Synesso on a quick220

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shawndo
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#1: Post by shawndo »

I am brainstorming the idea of getting a one-group MVP Hydra and put it in my living room with one of these quick220 systems and a flojet/accumulator.
http://www.quick220.com/220_catalog/vol ... rters.html

The main idea is that you connect it to 2 110v outlets on different circuits and it combines the wattage and converts to 220v/20a

Synesso engineering didn't have specific experience with this but said the numbers worked and looked like there shouldn't be a problem.
I saw one reference to a quick220 from a long time ago, so nothing recent.

Can anyone talk me out/in of this crazy idea? (in terms of electricity gotchas)
Darmok and Jalad at Tanagra

ira
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#2: Post by ira »

Conceptually it should work fine. You need to make sure you have two non GFI outlets on different phases within a reasonable distance. You might also consider putting a 220V GFI on the box. Not the best idea ever, but it can work. Make sure there are no high current devices on those breakers as then you might blow one side of the circuit and not the other. Real 220 circuits have dual breakers so if one side blows, so does the other side. If the breakers for the outlets you're using are near each other in the box, you might consider replacing them with a dual breaker which makes it a bit less shifty.

But, it's still shifty!

Ira

chrisbodnarphoto
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#3: Post by chrisbodnarphoto »

Call me crazy, but I feel that if you're going to spend $10,000+ on a machine, than converting to 220 to ensure it runs properly and to ensure nothing sketchy happens seems well worth it.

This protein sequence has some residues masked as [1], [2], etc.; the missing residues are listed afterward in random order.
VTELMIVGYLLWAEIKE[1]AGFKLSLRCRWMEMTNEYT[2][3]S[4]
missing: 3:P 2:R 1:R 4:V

I do feel your pain, tho. I'm looking at numerous 1 and 2 group machines for mixed home/commercial use, and while the Hydra is high on my list, the reliance on 220v is definitely a factor. Especially since the Slayer 1 group runs on 110v ... Makes it hard to resist!

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homeburrero
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#4: Post by homeburrero »

ira wrote:But, it's still shifty!
+1

A while back I saw discussion of this on an electrician's forum : ( http://forums.mikeholt.com/showthread.php?t=69037 ) where they were discussing the use of this kludge by espresso cart operators plugging into church carnival and other events. Evidently it's done out there, but not advised by the electrcal professionals, and may be contrary to code.

Here's a snip from a moderator post on that forum:
I think this is a violation of 400.7(B). When an appliance is supplied by a flexible cord, the cord is required to become energized only when plugged into a (count them, "one," as in "singular") receptacle.

As to the hazards, I see two:

First, suppose the two receptacle outlets are from the same panel. Suppose a maintenance worker wants to replace a different receptacle that is powered from one of the two breakers that supply the two receptacles into which the espresso machine is plugged. At the moment, the espresso machine is idle, drawing no current. The maintenance worker turns off the appropriate breaker, checks that power is off, and starts removing the old receptacle. Now the espresso machine is turned on. You will now have a current path from the other breaker, through the machine, back through the other wire to the outlet being repaired, and through the maintenance worker. Not generally considered good.